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The Effect of Thalidomide on the Pathogenesis of Human Immunodeficiency Virus Type 1 and M. tuberculosis Infection

Klausner, Jeffrey D.; Makonkawkeyoon, Sanit*; Akarasewi, Pasakorn; Nakata, Koh; Kasinrerk, Watchara*; Corral, Laura; Dewar, Robin L.§; Lane, H. Clifford§; Freedman, Victoria H.; Kaplan, Gilla

Journal of Acquired Immune Deficiency Syndromes & Human Retrovirology: 1 March 1996 - Volume 11 - Issue 3 - pp 247-257
Clinical Science

Summary: Tumor necrosis factor alpha (TNF-α), a cytokine produced during the host defense against infection, is associated with fevers, weakness, and progressive weight loss. Thalidomide inhibits the synthesis of TNF-α both in vitro and in vivo and may have clinical usefulness. We therefore initiated a pilot study of thalidomide treatment in patients with human immunodeficiency virus type 1 (HIV-1)-associated wasting with or without concomitant infection with tuberculosis. Thirty-nine patients were randomly allocated to treatment with either thalidomide or placebo in a double-blind manner for 21 days. Thirty-two patients completed the study. In patients with concomitant HIV-1 and tuberculosis infections, thalidomide therapy was associated with a reduction in both plasma TNF-α levels and HIV-1 levels. No significant reduction in either TNF-α or HIV-1 levels was observed in patients with HIV-1 infection only. During the study period, patients receiving thalidomide treatment (n = 16) showed a significant weight gain (mean ± SEM: 6.5 ± 1.2%; p < 0.02) relative to placebo-treated patients (n = 16). Patients with simultaneous HIV-1 and tuberculosis infections experienced a higher mean weight gain during thalidomide treatment than the group of patients with HIV-1 infection only. The results of this pilot study suggest that thalidomide may have a clinical role in enhancing weight gain and possibly reducing TNF-α and HIV-1 levels in patients with HIV-1 and concomitant mycobacterial infections.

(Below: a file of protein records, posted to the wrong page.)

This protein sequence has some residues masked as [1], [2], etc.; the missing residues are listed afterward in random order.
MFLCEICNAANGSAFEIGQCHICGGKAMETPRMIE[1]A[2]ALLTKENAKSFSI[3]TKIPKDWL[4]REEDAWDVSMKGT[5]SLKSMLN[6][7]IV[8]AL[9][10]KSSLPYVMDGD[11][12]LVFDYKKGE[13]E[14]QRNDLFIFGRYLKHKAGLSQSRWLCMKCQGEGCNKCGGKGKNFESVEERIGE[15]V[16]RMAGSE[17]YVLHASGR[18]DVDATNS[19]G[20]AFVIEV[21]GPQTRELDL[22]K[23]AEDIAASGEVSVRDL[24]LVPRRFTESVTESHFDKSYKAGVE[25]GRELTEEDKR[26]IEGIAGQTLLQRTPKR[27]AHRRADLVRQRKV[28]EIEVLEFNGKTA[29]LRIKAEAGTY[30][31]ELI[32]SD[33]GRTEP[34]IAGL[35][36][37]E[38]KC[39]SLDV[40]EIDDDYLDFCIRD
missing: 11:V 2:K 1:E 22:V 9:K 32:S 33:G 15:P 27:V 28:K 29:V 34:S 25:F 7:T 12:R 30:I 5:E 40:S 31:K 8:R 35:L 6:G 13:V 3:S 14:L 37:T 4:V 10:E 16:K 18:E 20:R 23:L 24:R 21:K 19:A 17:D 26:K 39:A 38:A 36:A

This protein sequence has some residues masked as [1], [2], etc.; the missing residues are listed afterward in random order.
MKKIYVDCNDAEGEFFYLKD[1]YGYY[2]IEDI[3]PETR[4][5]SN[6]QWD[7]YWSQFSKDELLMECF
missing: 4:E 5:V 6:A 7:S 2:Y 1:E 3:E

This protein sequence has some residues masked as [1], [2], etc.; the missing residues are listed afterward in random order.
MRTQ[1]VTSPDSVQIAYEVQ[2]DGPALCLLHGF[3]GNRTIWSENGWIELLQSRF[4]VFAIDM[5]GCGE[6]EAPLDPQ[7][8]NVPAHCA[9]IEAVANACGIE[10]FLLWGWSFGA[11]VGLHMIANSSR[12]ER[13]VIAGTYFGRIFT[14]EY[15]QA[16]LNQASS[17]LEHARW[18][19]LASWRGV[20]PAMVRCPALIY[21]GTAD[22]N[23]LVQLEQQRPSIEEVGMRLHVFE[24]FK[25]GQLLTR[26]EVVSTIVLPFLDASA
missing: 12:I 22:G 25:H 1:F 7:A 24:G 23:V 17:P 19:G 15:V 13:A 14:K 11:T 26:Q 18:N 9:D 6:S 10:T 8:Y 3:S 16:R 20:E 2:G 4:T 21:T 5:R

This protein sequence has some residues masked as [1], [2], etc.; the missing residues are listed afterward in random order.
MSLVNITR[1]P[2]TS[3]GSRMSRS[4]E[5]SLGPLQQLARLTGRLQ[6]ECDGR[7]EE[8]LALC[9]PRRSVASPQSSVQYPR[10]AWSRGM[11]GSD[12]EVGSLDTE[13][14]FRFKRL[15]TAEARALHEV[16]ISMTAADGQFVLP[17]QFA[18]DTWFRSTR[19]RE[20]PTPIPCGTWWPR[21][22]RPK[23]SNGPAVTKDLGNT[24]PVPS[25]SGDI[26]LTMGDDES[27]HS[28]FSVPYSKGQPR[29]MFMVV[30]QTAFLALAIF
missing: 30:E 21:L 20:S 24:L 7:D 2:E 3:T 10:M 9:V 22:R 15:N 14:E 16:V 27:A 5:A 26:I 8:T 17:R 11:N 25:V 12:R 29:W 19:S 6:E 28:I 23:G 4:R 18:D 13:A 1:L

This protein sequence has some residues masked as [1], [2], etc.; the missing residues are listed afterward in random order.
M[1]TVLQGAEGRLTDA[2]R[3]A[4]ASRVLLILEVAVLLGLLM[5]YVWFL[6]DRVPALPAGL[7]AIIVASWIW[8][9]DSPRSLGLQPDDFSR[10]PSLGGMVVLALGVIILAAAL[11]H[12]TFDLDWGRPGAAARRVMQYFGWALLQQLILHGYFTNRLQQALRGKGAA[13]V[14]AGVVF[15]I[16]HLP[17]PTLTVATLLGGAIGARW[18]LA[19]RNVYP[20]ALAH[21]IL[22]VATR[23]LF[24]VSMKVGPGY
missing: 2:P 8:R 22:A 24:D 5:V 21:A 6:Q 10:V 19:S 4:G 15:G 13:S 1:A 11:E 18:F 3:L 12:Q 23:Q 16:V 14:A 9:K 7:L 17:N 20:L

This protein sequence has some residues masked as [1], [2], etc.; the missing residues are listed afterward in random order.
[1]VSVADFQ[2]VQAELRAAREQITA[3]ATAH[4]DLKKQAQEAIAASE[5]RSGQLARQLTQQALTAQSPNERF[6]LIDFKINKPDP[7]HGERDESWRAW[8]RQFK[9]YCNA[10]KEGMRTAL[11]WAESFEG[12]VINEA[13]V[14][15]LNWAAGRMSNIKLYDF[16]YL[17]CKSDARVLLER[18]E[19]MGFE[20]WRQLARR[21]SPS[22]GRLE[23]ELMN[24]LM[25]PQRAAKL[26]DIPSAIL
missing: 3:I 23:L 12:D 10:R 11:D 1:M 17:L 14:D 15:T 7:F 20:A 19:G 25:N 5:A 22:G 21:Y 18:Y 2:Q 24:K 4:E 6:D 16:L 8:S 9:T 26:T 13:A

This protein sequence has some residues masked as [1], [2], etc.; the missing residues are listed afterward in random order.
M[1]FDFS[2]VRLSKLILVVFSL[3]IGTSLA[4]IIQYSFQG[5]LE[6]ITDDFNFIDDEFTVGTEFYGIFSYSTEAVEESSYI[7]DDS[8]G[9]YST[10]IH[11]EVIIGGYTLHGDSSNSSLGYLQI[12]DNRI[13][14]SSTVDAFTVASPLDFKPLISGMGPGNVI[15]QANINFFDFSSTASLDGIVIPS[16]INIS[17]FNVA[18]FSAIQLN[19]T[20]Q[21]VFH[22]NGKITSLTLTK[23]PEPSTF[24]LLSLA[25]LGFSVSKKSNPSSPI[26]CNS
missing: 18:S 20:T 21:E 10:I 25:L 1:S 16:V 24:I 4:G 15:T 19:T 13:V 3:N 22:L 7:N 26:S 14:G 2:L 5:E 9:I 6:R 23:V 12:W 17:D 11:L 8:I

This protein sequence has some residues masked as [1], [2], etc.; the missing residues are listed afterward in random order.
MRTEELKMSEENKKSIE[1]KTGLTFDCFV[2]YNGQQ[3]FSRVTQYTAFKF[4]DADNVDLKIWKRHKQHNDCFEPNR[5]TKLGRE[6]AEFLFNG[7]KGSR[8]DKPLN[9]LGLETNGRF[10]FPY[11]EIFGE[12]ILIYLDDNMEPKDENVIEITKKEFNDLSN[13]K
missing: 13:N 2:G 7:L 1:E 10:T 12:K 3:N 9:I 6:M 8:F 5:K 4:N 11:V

Departments of Medicine and Pulmonary and Critical Care Medicine, New York University Medical Center, New York, New York, U.S.A.; *Department of Microbiology and Faculty of Medicine, Chiang Mai University, and Chiang Mai Anti-TB Association, Chiang Mai, Thailand; Celgene Corporation, Warren, New Jersey; §NIAID, National Institutes of Health, Bethesda, Maryland; and Rockefeller University, Laboratory of Cellular Physiology and Immunology, New York, New York, U.S.A.

Address correspondence and reprint requests to Dr. Gilla Kaplan, Rockefeller University, 1230 York Avenue, New York, N.Y. 10021, U.S.A.

Manuscript received April 10, 1995; accepted November 20, 1995.

© Lippincott-Raven Publishers.